Riverview, New Brunswick
April 19, 2005
The home passed to Henry Cundhill and his sisters, who would live there for 30 years. When Cundhill died, he left the house as a "refuge and temporary home for friendless young women working in Charlottetown or attending Prince of Wales College." It would later become a residence for student nurses, and in 1970, it passed to the Prince Edward Island Heritage Foundation.
It has been recently restored with William Morris wallpapers true to the 1870s and furniture from the collection of the Museum of Prince Edward Island. The original moldings, hardware, and tile floors are intact. It is a wonderful whole. The fireplaces are also intact. There are eight in the house, the two in the large double parlour are marble and others are slate that has been faux-painted to resemble marble. The hallway floors are from the Minton tile works, but as I said, for the most part, this isn’t truly the house that Peake walked away from, it is a representation.
The visit today (donations are appreciated in winter, and summer admission is $4.25 per adult) is a combination explanation, tour, and self guiding, and we learned a lot. You will see the double parlour; and the sitting or reception room, which is now the building’s office; the dining room, and the kitchens. Upstairs there are four bedrooms and a nursery. Complementing the furniture of the period are manikins in period dress. You will not see the servants’ quarters on the third floor, nor will you be able to ascend to the belvedere on the roof, but I have no doubt that you will enjoy your time here. The house echoes the elegance and material comfort of the wealthy classes of a bygone age.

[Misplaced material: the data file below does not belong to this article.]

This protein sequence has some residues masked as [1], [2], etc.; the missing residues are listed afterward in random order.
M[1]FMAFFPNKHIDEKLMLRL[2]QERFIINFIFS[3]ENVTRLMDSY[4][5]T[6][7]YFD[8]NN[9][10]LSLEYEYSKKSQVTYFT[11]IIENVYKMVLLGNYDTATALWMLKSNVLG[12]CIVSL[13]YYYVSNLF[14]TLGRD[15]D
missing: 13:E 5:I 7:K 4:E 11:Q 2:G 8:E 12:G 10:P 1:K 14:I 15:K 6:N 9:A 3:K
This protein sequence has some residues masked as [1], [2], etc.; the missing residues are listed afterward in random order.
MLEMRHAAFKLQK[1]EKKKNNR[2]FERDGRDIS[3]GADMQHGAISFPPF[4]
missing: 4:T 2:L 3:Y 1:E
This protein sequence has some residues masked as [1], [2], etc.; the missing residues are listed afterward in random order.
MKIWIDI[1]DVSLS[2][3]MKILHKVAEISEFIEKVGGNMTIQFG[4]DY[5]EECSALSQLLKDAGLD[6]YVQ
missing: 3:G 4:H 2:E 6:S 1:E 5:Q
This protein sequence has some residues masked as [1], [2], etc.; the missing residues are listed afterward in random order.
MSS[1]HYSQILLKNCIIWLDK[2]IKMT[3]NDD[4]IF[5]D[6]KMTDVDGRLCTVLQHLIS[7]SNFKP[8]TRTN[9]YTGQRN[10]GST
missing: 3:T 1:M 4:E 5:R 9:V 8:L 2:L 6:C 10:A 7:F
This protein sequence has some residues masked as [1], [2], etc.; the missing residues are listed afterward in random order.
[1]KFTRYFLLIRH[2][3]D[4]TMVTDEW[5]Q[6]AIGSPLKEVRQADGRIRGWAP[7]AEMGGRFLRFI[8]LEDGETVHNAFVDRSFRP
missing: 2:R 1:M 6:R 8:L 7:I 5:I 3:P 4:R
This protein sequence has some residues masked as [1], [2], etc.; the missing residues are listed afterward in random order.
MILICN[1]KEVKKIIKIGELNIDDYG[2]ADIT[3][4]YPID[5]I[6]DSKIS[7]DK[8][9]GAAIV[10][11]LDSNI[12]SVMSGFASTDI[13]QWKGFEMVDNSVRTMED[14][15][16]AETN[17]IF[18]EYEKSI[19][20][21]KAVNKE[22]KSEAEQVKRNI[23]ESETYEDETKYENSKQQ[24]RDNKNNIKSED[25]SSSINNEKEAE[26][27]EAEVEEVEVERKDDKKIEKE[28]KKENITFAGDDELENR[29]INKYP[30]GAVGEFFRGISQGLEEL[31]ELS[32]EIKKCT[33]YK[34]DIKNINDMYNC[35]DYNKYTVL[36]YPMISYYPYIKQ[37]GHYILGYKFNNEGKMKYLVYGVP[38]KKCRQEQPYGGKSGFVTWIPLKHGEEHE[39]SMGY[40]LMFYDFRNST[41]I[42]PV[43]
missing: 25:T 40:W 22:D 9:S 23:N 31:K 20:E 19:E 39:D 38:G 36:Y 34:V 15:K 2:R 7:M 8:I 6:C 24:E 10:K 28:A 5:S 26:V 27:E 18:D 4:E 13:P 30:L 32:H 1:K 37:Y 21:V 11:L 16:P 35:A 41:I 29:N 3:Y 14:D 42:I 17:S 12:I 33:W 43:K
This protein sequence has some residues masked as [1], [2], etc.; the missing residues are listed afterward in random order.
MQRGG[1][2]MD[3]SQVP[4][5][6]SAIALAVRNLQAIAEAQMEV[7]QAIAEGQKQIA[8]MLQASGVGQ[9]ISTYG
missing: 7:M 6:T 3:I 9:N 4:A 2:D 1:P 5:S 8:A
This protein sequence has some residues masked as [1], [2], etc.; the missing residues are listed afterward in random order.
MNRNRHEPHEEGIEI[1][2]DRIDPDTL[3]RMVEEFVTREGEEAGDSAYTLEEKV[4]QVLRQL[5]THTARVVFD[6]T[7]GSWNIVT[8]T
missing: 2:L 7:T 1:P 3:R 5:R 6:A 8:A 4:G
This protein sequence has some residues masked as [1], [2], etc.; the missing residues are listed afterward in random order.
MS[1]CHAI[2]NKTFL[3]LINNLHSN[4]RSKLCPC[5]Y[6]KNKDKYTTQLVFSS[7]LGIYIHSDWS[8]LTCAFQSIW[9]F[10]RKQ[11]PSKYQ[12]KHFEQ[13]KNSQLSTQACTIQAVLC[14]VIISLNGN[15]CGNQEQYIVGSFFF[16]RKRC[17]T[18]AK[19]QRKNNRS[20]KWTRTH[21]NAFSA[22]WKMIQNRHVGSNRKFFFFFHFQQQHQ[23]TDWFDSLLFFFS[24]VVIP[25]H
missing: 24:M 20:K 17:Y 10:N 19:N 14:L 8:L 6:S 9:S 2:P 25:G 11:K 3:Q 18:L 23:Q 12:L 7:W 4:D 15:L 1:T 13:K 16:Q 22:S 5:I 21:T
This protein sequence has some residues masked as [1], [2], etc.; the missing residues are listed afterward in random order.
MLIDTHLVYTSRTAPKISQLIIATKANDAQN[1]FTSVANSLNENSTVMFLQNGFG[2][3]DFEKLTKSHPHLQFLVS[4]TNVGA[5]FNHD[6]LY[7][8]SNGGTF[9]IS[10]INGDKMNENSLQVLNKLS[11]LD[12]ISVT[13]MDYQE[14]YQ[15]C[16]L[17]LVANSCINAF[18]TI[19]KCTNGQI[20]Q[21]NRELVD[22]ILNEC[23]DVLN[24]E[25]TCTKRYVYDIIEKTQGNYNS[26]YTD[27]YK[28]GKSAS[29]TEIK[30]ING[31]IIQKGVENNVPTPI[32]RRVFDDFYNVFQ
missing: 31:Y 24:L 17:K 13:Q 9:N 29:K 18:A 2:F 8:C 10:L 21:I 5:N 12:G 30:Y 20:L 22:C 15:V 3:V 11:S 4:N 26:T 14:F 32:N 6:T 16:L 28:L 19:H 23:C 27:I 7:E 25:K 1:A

In summer, you can cross the street to visit the rambling white mansion that is the residence of the lieutenant governor. Tours are offered there through the week.
From journal Charlottetown: Crown'd with Summer Sea